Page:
Waiting for Jesus' return
7 August 2022 19th Sunday, Year C
Listen to Reflection
A priest walked into a bar and made an announcement. “Anyone who wants to go to heaven, please stand up now.”
Everyone stood except for one man who continued to sip his drink at the bar. The priest said to him, “Sir, don’t you want to go to heaven when you die?”
The man looked up and said, “When I die? Yes. But I thought you were gathering a group to go now.”
In today’s gospel, the Evangelist Luke brings together several of Jesus’ parables that focus on the call to persevere and to be vigilant as we await the final end-time drama.
As Christians, we inhabit a strange situation where we must live out our busy, work-a-day lives while always conscious that Jesus will one day return and utterly transform the world as we know it. The very ordinariness of our lives is always threatened by a possible outbreak of the extraordinary. As Luke’s Jesus warns us, his return will come on “a day and at an hour we do not expect” (Luke 12:40)
Like the man in the story above drinking quietly in the bar, however, we are not quite prepared for that final day to happen any time soon. While each day we pray the words of the Our Father, “may your kingdom come”, we silently add the caveat, “but not right now”. We have plans and dreams yet unrealised; tasks unfinished; and hopes unfulfilled. If the second coming of Jesus is imminent, it would prove inconvenient.
This reaction is, in part, due to fear – fear of the unknown. Jesus told us very little about the when and the what of the end times. Indeed, in Mark’s Gospel (13:32) Jesus says that not even he was privy to the exact timetable of the last days. We are told that we must remain at our posts, be on guard, and be ready for Jesus’ return.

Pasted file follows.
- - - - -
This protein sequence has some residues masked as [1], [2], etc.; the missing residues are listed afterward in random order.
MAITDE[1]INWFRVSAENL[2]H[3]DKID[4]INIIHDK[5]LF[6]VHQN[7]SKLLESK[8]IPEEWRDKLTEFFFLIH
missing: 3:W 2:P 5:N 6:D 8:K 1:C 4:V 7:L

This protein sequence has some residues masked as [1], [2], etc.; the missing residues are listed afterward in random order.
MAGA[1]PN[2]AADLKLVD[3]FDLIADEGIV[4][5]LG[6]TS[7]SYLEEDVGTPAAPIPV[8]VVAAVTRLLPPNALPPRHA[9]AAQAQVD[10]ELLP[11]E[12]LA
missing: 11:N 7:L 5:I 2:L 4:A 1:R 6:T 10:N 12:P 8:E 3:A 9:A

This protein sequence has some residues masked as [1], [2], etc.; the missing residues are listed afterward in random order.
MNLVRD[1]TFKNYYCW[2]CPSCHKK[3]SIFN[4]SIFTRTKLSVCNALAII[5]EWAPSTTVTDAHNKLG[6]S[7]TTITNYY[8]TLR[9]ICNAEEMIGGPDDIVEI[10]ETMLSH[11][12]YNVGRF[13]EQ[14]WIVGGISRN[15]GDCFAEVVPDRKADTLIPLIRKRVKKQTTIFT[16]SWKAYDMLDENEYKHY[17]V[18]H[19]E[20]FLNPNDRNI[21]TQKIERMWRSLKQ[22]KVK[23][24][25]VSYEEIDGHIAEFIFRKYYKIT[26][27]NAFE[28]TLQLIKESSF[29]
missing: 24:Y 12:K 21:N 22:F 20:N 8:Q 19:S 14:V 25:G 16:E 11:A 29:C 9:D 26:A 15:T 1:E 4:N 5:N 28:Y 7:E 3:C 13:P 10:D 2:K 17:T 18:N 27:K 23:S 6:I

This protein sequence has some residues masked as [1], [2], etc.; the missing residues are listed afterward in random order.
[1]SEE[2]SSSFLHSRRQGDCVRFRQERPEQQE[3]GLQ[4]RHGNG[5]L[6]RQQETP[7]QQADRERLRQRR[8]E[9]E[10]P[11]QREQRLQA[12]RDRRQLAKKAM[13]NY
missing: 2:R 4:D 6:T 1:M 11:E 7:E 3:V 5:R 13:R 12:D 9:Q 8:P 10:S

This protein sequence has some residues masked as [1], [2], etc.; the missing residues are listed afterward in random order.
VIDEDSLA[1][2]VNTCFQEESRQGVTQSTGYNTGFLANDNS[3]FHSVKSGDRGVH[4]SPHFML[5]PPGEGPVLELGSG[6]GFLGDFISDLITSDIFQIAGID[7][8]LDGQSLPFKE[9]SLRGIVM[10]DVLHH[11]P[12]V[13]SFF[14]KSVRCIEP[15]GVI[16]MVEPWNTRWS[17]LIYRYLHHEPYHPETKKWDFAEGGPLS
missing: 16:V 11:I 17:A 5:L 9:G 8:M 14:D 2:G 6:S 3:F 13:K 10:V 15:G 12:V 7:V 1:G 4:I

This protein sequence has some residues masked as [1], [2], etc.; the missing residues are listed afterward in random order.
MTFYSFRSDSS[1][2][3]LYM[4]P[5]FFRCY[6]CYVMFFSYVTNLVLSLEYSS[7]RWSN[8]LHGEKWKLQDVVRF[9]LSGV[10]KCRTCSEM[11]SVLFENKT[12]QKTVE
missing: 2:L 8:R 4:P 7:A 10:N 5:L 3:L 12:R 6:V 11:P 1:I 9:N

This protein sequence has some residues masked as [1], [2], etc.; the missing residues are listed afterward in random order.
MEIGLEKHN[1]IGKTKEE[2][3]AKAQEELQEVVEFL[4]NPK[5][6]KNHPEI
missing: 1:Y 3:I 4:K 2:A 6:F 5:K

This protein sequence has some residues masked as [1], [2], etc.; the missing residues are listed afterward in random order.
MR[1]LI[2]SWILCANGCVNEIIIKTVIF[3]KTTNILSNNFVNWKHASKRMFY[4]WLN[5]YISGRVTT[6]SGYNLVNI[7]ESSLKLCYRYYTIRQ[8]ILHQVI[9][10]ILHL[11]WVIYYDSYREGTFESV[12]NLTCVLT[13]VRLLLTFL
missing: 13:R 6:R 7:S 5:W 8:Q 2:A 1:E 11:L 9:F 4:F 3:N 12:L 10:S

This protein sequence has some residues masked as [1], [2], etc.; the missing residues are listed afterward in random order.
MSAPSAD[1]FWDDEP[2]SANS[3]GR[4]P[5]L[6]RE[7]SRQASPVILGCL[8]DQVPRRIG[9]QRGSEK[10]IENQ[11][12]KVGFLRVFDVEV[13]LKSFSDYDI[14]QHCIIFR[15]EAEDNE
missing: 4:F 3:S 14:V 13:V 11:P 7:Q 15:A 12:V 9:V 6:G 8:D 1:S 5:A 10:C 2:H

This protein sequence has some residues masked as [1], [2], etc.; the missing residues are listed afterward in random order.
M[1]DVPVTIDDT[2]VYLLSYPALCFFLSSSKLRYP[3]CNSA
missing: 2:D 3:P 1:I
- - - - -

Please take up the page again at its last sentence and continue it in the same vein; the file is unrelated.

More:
But generations have passed since the time of Jesus, and little has changed. War and want, pandemics and politicking, disease and death continue to define our world. So, it isn’t simply fear that has led to trepidations about the end, it is also weariness; we have grown weary of waiting for Jesus’ return.
Today’s gospel suggests that because of this weariness, our focus has turned from the return of Jesus’ return and the coming of the God’s kingdom to the acquisition of worldly wealth and the attainment of personal success.
We must ask ourselves, have we lost sight of what ultimately matters in life? If so, then it may be time to reboot and to renew; to reconsider our priorities and reorder our plans and dreams, tasks and hopes. We may not know the day or the hour when Jesus will return. But ‘right now’ is the perfect day and hour to reflect on our goals, our achievements, and our values to determine if they are helping or hindering our faith journey.
Ian J Elmer
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